Here is the link for the video:

the ingredients list

Here’s what ours looked like:

The wine is another story. I had recently bought a bottle of Georgian white wine, Rkasiteli grapes. This one, however, was an amber wine, much richer than others I had enjoyed, because it was fermented on the skins — as described on the back label. “Bouquet of wild flowers with notes of dried apple and apricots” was completely accurate. We both loved the wine, and it complemented the dish.

If you’re astute, you may notice the blurry image of an animal outside, in the photo with the wine glass. It was one of the wild turkeys who explore our property regularly, so I took a snapshot through the kitchen window, so you could see him better.

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Express Post: Baked Leftover Vegetables with Montasio Cheese

I had some leftover vegetables from a rice dish made a few days earlier, so I combined them with sourdough croutons and grated Montasio cheese to make a crispy baked vegetable dish. Again, the wine was a rosé from Puglia.

baked vegetables with Montasio cheese

An interesting side dish for this meal was a few pieces of a Jerusalem flatbread/cracker made from Einkorn flour, made more interesting with the flavors of Worcestershire sauce, sesame seeds and Syrian Za’atar.

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Farro and Vegetables

I think Farro is a superb grain. Substantive, flavorful, just chewy enough, and it goes with almost everything. Last week I cooked some with a mess of vegetables for dinner, and it was great. Here is my list of ingredients:

  • onion
  • leek
  • scallions
  • zucchini (one green, 1/2 of a yellow one)
  • small eggplant
  • beefsteak tomato
  • dried porcini
  • Shiitakes
  • radishes
  • endive
  • 1 quart broth
  • Maras pepper

I soaked the Farro first for ~45 minutes, then drained it. The vegetables were sautéed in sequence and reserved, and the Porcinis were rehydrated (saving the soaking water) and then cooked with the Shiitakes.

After adding 3-4 Tbs. of olive oil to my widest sauteuse, I cooked the Farro for about 5 minutes, to crisp up the grains. At this point I started to add broth (liquid from the chickpeas I had cooked a few days earlier), 1-2 cups at a time — almost like making risotto. After about 10 minutes, I added the onions/leek/scallions, and continued cooking. Next, it was time to add the sautéed mushrooms, along with the Porcini soaking liquid. Some Turkish Maras pepper was sprinkled in to add some warmth and spice to the dish.

This slow sauté continued — adding the remaining vegetables and more broth — for about 45 minutes in total. You can test taste the Farro as you go along, so you know when it is tender enough for your tastes.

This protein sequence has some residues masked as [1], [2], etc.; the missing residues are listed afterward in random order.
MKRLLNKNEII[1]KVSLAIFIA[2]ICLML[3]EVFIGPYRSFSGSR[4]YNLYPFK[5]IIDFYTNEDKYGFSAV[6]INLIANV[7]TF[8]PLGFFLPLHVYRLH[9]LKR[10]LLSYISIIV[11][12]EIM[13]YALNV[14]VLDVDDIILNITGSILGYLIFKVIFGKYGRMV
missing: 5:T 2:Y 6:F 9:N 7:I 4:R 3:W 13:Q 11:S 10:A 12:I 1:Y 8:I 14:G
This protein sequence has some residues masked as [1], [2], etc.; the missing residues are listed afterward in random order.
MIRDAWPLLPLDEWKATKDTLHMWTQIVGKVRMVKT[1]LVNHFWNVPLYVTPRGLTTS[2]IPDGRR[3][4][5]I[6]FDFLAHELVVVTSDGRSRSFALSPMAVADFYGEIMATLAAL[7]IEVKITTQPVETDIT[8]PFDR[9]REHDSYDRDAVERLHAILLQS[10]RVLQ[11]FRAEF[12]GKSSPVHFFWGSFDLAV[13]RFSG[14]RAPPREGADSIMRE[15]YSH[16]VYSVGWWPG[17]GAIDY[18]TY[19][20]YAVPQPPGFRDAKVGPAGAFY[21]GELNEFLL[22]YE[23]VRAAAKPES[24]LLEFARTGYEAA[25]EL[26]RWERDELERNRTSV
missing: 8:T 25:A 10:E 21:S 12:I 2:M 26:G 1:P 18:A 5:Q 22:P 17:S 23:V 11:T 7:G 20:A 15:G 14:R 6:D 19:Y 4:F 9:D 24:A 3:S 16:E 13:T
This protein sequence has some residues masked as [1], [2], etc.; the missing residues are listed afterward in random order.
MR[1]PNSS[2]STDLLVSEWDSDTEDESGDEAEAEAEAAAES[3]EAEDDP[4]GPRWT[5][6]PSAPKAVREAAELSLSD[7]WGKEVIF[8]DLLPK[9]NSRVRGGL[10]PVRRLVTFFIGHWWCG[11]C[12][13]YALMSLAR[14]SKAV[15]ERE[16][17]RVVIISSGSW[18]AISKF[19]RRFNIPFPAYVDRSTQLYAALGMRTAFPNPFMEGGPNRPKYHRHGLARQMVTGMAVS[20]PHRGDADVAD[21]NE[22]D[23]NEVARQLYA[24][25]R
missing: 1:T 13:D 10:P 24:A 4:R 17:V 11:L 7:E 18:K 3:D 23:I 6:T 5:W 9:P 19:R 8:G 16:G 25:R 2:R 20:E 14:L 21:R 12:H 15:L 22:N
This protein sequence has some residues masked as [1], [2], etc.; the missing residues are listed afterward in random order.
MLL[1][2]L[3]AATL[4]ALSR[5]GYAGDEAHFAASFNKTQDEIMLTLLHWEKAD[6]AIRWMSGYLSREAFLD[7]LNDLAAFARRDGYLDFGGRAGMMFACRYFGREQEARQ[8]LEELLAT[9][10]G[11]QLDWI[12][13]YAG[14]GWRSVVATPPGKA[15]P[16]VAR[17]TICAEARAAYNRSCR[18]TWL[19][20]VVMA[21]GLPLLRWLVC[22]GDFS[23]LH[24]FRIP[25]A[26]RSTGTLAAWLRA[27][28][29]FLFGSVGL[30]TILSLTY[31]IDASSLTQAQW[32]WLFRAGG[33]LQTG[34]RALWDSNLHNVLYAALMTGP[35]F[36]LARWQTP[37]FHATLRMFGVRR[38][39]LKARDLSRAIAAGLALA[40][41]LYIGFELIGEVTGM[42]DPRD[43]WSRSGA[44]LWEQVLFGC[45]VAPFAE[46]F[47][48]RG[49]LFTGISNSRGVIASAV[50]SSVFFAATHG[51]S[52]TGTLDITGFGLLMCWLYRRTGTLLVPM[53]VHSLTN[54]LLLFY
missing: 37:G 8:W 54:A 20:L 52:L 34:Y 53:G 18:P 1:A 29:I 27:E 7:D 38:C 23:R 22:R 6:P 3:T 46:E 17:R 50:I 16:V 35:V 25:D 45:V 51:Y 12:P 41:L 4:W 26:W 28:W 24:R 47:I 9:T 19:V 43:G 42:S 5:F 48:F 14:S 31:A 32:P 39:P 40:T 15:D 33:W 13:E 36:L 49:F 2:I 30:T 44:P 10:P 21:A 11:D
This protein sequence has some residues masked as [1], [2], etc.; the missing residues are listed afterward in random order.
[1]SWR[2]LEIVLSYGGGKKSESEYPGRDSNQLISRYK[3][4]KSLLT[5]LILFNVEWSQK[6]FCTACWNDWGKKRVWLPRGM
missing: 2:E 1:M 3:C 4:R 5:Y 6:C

Barbara doesn’t like Farro (too chewy), so I saved some of all the vegetables and served them to her with a quinoa/brown rice mixture, heated in a microwave.

As a side dish, I braised chopped fennel, celery stalks (cut 2-3 inches long), chopped tomato, and pitted/chopped Kalamata olives in another sauté pan. The results:

Farro and vegetables
braised celery, fennel, and tomato

The wine was probably an Italian rosé, from Negroamaro grapes.

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Eye Candy, Food and Wine Department

These are some of my favorite photos from July’s food and wine adventures.

Wine and Small Plates with Friends

the Main Event
what’s to eat…
broiled zucchini and plum tomato and Feta cheese
Impossible Burger Meatballs
grilled eggplant with herb and Portuguese vinegar
My sourdough bread, Grilled with Oyster mushrooms and Manchego Cheese (OK, they’re a bit burned on the edges…)

Snapshots

Appetizer — mushrooms with garlic, parsley and chili pepper
excellent white wine from Campania
Oyster Mushrooms and one Chestnut
Bruschetta with Spicy Tuna Paté and Cucumbers, side order of sautéed veggies
Portuguese Spicy Tuna Paté from Portugalia
orange-fleshed honeydew melon
our cherry tomatoes, grown in pot on our deck
view on the top of my espresso machine
cucumber, tomato, radish, black olive chopped salad

 

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Grilled Octopus for Lunch, Briam for Dinner

This is another post in an abbreviated form, so you can gain the essence of the experience quickly and extract what is useful to you.

Lunch was Grilled Octopus, combined with white beans, red onion, rouille, and flying fish roe (Tobiko in Japanese), flavored with Wasabi (spicy horseradish used with sushi).

For the octopus salad I chose a Ligurian white wine that went nicely.

As I often do, my larger meal — dinner — is vegetarian or vegan, following a lunch that might feature animal protein in moderate quantities. Briam is a Greek baked vegetable dish I make often, with whatever veggies are available/are most appealing.

An easy way to make the meal complete is to open a package of “Seeds of Change” organic Quinoa and Brown Rice, to serve with the veggies. This package takes 90 seconds in the microwave, it tastes good, and it’s healthy — a hard-to-beat combination. It’s a study in contrasts that I will happily spend three days preparing my octopus dish or several hours making my fresh pasta, and on the other hand I’m totally fine with a package from BJs Wholesale Club that cooks in a minute and a half.

A good, young Greek wine was a delicious match for the Briam.